The UK government has advised businesses to consider employing the services of a customs broker in the event of a ‘no deal’ scenario, in the first batch of its Brexit technical notices.

Businesses should also consider a freight forwarder or logistics provider to help manage import and exports. Alternatively, they could “seek the appropriate software and authorisations”.

The recommendation came in the first tranche of the government’s Brexit technical papers, which offer guidance for businesses and citizens in the event of the UK leaving the European Union without a Withdrawal Agreement in place.

Brexit Secretary Dominic Raab insisted that a no deal was “unlikely” and that the government would “strain every sinew” for a good deal.

However, leading MPs, such as International Trade Secretary Liam Fox, have recently voiced their concerns that a deal seems less likely.

Speaking ahead of the release of the technical papers, Raab said that “naturally we have got to consider the alternative” if the EU “does not match our ambition and pragmatism”.

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By GlobalData

What is a customs broker?

Business employ customs brokers to oversee the import and export of goods to non-EU countries and ensure they pass smoothly through custom processes.

They are experts in international trade and use their knowledge to check that all documentation is correct.

Custom brokers tend to charge a tailored fee. This is determined by the total value of the shipment being imported or a flat fee.

Charges can include airline handling – determined by weight and usually at least £45 per shipment – and government agency fees for inspections.

There is no legal requirement to employ a customs broker. Experienced importers can manage the shipment themselves.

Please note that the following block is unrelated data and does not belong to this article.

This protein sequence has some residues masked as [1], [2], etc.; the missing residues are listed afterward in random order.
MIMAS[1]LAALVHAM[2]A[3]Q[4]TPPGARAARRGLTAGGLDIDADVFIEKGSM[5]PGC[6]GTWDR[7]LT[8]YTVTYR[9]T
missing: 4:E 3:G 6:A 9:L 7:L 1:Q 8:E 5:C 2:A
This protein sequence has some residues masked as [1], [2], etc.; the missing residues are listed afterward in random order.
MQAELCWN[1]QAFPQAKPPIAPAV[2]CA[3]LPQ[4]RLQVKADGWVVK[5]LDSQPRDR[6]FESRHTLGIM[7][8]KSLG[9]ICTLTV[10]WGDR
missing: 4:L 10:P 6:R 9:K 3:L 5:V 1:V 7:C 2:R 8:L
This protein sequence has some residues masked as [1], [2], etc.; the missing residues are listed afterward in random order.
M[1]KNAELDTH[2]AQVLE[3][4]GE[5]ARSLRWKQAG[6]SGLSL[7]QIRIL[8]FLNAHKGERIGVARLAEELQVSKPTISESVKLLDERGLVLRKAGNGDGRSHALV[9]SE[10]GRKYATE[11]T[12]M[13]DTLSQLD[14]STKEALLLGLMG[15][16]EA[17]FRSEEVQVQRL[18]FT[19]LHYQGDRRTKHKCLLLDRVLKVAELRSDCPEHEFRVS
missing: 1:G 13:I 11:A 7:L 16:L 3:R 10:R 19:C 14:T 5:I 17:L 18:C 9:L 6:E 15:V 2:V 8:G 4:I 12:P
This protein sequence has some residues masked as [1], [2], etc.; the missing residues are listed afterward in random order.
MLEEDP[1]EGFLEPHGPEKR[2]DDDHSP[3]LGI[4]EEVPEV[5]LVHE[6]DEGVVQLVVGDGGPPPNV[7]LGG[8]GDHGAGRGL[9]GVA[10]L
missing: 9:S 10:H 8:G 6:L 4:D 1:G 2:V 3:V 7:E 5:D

UK customs brokers have different licencing processes to those in the US, which means businesses will have to closely check their credentials.

Brexit technical notices: Barriers to trade

The Brexit technical notices also advised businesses to “consider the impact on their role in supply chains with EU partners”. In the event of a no deal, trade would default to non-preferential World Trade Organisations terms.

Businesses that use providers to process payments in euros could also “face increased costs and slower processing times for euro transactions”.

Business could also have to pay VAT upfront, potentially disrupting cash flows. The technical notices also advised that businesses might want to consider customs warehousing.

Such barriers to trade have raised concerns that costs will be passed on to consumers. However, Raab insisted that “for the vast majority of consumers there’s not going to be much difference at all.”

Other technical notices provided guidance for areas including medicine, nuclear energy and banking. The government will release the rest of the 84 documents in the coming weeks, with the last by the end of September.

Until the Withdrawal Agreement is ratified by both the UK and European parliament, there remains the possibility that the UK may leave without a deal in March 2019.

You can read the five possible scenarios for leaving the EU here.